‘The Stingrays’ is a 15 part series of short stories about growing up in Phoenix with my childhood friends. Enjoy
Episode 1 – Sissy Bar
Hurriedly, I stuffed the last spoonful of Frosted Flakes in my already gorged mouth then slurped up the puddle of milk in the bottom of the bowl. Banging it down on the teal green formica table caused the spoon to do a gainer before clinking onto the floor.
“See ya Mom, be back for lunchtime. The Stingrays are waiting for me!” I shouted as I pushed open the squeaky screen door to the backyard.
“Okay, say hi to Roger and the gang. Remember, don’t slam,” The door slammed hard against the jamb., “the door, Billy.” I shrugged my shoulders; she was a little too late with her usual warning.
Twisting the wood clasp I pulled open the water heater shack’s door, I carefully backed out the Huffy 3-speed Sportsman. A rake and a broom fell out the door so I left them there to enjoy being outside for a while. They must not liked being out in the sun because for some odd reason they would always go back inside by the time I got home at the end of the day.
The reddish-orange paint shined like new as the sunlight bounced off the beauty. I ran alongside of it to the curb of the road. I had to run because the constant falling and slipping on the half gravel, half dirt, of our driveway would always happen if I took the chance and rode her swiftly out to the street. Her name was Bike.
Once securely out onto the pavement, I’d put one foot on the pedal, side step the red wonder until there was enough speed to allow me to coast. Now it was time to sling my other leg over the hard seat, find the other pedal with my foot and fly away. I’d smile ear to ear from the sound of clacking from the playing cards fastened with wood clothespins against the spokes. How cool was that?
I learned the move from the Lone Ranger’s sidekick, Tonto. The masked Ranger did it different as he would just leap over the rear of Trigger from a boulder or something else always landing smoothly in the saddle. Trigger’s tail would flick and away they went.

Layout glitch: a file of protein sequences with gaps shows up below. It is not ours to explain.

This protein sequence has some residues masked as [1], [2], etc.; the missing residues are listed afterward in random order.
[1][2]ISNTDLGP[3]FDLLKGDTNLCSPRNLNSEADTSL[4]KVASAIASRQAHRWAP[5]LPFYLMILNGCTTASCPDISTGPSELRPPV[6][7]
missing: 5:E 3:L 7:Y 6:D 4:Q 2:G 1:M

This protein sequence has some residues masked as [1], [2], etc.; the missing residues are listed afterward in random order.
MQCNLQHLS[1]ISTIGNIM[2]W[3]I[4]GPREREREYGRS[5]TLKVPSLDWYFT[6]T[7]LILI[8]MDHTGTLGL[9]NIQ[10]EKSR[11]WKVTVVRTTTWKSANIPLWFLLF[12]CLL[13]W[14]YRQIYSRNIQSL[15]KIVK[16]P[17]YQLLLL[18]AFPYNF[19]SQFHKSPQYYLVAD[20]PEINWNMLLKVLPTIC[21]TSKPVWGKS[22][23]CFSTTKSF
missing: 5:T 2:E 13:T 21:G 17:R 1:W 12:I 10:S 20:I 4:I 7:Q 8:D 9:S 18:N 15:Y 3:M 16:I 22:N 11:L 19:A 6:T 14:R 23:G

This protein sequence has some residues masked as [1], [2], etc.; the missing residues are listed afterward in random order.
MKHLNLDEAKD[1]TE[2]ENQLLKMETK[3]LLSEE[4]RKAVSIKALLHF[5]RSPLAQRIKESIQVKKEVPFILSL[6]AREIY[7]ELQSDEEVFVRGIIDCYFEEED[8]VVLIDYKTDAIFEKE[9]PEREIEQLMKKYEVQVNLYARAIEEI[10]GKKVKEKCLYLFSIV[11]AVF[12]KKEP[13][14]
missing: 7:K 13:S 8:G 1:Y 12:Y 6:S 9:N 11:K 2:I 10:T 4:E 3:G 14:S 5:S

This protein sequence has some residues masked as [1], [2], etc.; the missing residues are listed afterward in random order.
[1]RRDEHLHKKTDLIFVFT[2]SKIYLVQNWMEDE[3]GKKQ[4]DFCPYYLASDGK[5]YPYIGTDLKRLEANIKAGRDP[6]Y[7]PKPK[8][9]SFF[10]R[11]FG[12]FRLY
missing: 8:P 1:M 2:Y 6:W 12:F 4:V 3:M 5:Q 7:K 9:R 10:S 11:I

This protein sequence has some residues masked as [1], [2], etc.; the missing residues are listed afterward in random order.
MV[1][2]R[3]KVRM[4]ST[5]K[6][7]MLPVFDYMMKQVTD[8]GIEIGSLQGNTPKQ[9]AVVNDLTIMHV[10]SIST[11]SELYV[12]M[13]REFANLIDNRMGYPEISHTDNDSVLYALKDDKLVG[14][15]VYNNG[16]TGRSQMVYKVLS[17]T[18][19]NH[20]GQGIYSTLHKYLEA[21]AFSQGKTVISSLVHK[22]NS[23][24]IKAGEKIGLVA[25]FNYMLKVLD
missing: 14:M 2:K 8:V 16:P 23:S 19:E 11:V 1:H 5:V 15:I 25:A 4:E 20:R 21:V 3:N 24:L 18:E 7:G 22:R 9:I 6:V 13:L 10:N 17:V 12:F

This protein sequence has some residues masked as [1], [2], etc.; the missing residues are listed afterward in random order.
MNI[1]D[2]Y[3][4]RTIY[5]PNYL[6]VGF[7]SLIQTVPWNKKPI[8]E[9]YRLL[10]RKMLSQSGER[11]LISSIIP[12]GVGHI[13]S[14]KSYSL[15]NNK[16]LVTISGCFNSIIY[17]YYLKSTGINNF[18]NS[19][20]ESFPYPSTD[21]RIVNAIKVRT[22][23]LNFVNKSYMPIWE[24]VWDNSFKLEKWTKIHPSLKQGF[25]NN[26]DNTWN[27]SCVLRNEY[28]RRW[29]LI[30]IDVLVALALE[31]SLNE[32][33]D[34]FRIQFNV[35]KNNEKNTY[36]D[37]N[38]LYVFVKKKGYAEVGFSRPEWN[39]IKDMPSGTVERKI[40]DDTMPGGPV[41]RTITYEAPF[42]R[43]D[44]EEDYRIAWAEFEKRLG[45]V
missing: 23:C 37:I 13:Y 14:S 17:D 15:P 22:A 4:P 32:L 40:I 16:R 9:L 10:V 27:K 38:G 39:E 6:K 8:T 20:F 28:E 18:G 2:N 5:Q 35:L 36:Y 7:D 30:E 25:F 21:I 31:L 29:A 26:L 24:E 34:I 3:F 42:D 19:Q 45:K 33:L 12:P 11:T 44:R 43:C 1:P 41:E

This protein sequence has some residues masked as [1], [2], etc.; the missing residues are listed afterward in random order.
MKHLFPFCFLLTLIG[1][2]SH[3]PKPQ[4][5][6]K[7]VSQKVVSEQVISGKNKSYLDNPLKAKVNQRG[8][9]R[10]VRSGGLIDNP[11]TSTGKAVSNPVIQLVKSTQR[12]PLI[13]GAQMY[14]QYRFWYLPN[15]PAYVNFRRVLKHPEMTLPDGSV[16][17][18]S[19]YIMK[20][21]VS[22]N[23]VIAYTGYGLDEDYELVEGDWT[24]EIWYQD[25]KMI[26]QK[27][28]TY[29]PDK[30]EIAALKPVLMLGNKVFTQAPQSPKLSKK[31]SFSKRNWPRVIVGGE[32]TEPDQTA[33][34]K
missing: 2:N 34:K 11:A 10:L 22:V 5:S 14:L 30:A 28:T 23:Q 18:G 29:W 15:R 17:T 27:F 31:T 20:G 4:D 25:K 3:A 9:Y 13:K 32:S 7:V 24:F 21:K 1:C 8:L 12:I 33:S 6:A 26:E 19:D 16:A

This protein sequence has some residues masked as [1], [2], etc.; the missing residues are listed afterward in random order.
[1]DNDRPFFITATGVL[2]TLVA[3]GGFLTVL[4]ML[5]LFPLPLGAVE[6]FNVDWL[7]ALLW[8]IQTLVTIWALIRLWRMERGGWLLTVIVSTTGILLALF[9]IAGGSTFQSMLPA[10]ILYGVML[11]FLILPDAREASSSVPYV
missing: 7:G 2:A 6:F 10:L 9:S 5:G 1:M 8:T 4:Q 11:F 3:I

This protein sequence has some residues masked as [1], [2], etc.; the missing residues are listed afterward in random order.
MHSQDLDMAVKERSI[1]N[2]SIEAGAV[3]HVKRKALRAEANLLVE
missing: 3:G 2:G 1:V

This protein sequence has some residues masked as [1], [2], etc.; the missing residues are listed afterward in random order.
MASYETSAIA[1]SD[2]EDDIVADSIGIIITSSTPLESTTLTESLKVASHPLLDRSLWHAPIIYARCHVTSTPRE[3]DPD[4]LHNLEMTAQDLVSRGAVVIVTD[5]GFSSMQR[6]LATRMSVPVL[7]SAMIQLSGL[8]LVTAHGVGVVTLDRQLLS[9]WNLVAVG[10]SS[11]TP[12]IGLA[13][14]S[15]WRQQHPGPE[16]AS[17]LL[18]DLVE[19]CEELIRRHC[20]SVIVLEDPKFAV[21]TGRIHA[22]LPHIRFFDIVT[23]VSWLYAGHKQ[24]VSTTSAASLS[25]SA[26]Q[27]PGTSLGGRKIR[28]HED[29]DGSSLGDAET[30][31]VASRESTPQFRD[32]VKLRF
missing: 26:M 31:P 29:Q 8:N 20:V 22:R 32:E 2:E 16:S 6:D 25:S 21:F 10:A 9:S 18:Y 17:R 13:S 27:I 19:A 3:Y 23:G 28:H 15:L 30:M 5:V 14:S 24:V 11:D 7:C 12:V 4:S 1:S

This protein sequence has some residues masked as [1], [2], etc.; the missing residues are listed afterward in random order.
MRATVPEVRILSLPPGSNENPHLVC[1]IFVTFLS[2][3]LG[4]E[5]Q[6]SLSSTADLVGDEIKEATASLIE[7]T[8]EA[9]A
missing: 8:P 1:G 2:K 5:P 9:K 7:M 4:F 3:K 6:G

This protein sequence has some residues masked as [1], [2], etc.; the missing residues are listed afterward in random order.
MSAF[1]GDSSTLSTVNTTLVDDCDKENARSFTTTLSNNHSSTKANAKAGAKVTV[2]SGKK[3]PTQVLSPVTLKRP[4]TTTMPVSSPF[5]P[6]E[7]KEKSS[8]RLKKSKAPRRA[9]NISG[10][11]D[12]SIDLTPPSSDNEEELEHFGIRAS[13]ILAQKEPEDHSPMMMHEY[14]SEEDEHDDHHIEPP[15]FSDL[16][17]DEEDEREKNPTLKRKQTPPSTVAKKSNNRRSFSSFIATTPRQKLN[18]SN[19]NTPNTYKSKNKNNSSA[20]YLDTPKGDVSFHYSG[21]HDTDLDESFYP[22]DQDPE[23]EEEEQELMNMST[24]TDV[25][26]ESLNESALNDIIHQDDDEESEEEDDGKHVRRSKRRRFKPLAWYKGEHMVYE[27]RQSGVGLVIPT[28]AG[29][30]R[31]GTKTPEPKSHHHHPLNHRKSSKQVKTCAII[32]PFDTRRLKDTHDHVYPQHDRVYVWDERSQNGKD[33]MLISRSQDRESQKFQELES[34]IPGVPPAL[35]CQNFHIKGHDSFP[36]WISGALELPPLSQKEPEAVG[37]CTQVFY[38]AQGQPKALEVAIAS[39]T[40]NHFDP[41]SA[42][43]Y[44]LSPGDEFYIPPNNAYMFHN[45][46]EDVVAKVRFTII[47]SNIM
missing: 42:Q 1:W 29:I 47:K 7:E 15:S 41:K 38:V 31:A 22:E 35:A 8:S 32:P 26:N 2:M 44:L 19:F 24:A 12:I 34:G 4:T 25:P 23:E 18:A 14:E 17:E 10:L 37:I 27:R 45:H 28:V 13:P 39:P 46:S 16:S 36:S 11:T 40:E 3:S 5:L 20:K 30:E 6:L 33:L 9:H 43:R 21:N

I tried the Ranger’s ‘quick-get-away’ maneuver once and missed the seat. I landed sharply on the cross bar separating my testicles on each side of the bar like two miniature saddle bags. Tonto was much smarter I thought after that.
Every person on Earth either follows or leads, few tread water by themselves in their own lake of life. I led some days and I followed on occasional days. All seven of us took a turn one time or another managing the chaotic life of being such a distinguished member of Phoenix Highland Avenue’s gang called the Stingrays.
The rambunctious and rowdy club, some called us a gang, started in the late 50’s, early 60’s and continued on through thick and thin until 1969.
There were bicycles, groupie girls, BB and pellet guns, a crossbow and the greatest stores in the world called Yates Sporting Goods and Yellow Front.
Yellow Front being the home of millions of BBs and Yates is where we acquired our advanced military gear and armor for our daily BB gun battles.
There was a special group of boys, all the same age except for one named Ronnie. He was only one year younger and that fact mattered none to the rest of us. Ronnie was great at breaking things then fixing them. He did it on purpose.
Even knowing he was six inches shorter than the rest of us, he still walked tall and could jump on your back and ride you to the ground like a spider monkey jockey. He was super fast and a track star when we played track meets against Simpson Grade School. He was terrible at high jump. The crossbar was way higher above his head than the rest of us. No Fosbury Flop for him either. He’d just run under the bar and do a somersault into the sawdust pit.
Ronnie always kept his hair in a buzz. He liked lifting weights in his car port which his Dad had closed in so Ronnie could have a separate bedroom and get away from his big brother, Bobby. Ronnie’s eyebrows stopped right above his pupils. making him look evil but he was a really nice guy.
His Dad was a James Dean look-a-like and loved Chevy Corvairs. They had three in the yard and there was always the trunk engine’s lid open as Ronnie and his Dad would do the repairs on the engines the Corvairs always needed.
Ronnie would pull up the crate they kept on the side of the house and stand on it while his Dad would turn wrenches with a Camel non filter cigarette smoldering in his lips. His Dad didn’t have a name, we all called him Dad too. Ronnie was the Stingrays’ lead mechanic.